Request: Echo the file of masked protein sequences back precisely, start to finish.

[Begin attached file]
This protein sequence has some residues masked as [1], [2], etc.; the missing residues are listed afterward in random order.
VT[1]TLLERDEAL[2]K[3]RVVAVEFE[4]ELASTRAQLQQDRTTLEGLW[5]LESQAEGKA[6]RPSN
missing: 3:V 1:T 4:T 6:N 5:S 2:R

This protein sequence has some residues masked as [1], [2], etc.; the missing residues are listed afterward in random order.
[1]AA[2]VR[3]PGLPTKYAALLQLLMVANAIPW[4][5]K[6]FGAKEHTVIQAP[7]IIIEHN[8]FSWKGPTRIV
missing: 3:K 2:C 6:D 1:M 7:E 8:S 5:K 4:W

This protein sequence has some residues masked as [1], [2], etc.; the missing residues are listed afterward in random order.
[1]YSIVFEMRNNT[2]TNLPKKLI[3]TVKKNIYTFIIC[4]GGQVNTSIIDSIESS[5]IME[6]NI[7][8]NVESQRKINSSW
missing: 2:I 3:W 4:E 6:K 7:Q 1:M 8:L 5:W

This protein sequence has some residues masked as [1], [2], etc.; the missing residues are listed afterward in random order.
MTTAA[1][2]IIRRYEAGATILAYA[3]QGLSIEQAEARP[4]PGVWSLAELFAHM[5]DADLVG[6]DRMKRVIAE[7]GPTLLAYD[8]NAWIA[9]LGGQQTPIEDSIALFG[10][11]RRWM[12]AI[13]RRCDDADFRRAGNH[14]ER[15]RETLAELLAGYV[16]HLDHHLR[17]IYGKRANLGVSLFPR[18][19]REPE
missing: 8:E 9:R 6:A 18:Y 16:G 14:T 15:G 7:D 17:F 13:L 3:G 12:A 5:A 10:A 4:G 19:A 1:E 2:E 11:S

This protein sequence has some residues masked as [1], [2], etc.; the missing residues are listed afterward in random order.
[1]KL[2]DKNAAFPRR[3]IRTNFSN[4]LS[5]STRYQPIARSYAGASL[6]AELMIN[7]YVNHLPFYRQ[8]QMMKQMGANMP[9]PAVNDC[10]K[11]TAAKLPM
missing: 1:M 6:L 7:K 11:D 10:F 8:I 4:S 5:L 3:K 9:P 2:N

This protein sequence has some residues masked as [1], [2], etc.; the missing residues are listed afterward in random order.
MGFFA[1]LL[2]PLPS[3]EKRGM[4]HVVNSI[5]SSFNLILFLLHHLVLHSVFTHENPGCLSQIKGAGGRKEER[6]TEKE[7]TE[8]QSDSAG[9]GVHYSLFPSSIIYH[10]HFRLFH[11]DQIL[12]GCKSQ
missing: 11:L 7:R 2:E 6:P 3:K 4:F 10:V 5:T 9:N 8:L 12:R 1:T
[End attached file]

This protein sequence has some residues masked as [1], [2], etc.; the missing residues are listed afterward in random order.
VT[1]TLLERDEAL[2]K[3]RVVAVEFE[4]ELASTRAQLQQDRTTLEGLW[5]LESQAEGKA[6]RPSN
missing: 3:V 1:T 4:T 6:N 5:S 2:R

This protein sequence has some residues masked as [1], [2], etc.; the missing residues are listed afterward in random order.
[1]AA[2]VR[3]PGLPTKYAALLQLLMVANAIPW[4][5]K[6]FGAKEHTVIQAP[7]IIIEHN[8]FSWKGPTRIV
missing: 3:K 2:C 6:D 1:M 7:E 8:S 5:K 4:W

This protein sequence has some residues masked as [1], [2], etc.; the missing residues are listed afterward in random order.
[1]YSIVFEMRNNT[2]TNLPKKLI[3]TVKKNIYTFIIC[4]GGQVNTSIIDSIESS[5]IME[6]NI[7][8]NVESQRKINSSW
missing: 2:I 3:W 4:E 6:K 7:Q 1:M 8:L 5:W

This protein sequence has some residues masked as [1], [2], etc.; the missing residues are listed afterward in random order.
MTTAA[1][2]IIRRYEAGATILAYA[3]QGLSIEQAEARP[4]PGVWSLAELFAHM[5]DADLVG[6]DRMKRVIAE[7]GPTLLAYD[8]NAWIA[9]LGGQQTPIEDSIALFG[10][11]RRWM[12]AI[13]RRCDDADFRRAGNH[14]ER[15]RETLAELLAGYV[16]HLDHHLR[17]IYGKRANLGVSLFPR[18][19]REPE
missing: 8:E 9:R 6:A 18:Y 16:G 14:T 15:G 7:D 17:F 13:L 3:G 12:A 5:A 10:A 4:G 19:A 1:E 2:E 11:S

This protein sequence has some residues masked as [1], [2], etc.; the missing residues are listed afterward in random order.
[1]KL[2]DKNAAFPRR[3]IRTNFSN[4]LS[5]STRYQPIARSYAGASL[6]AELMIN[7]YVNHLPFYRQ[8]QMMKQMGANMP[9]PAVNDC[10]K[11]TAAKLPM
missing: 1:M 6:L 7:K 11:D 10:F 8:I 4:S 5:L 3:K 9:P 2:N

This protein sequence has some residues masked as [1], [2], etc.; the missing residues are listed afterward in random order.
MGFFA[1]LL[2]PLPS[3]EKRGM[4]HVVNSI[5]SSFNLILFLLHHLVLHSVFTHENPGCLSQIKGAGGRKEER[6]TEKE[7]TE[8]QSDSAG[9]GVHYSLFPSSIIYH[10]HFRLFH[11]DQIL[12]GCKSQ
missing: 11:L 7:R 2:E 6:P 3:K 4:F 10:V 5:T 9:N 8:L 12:R 1:T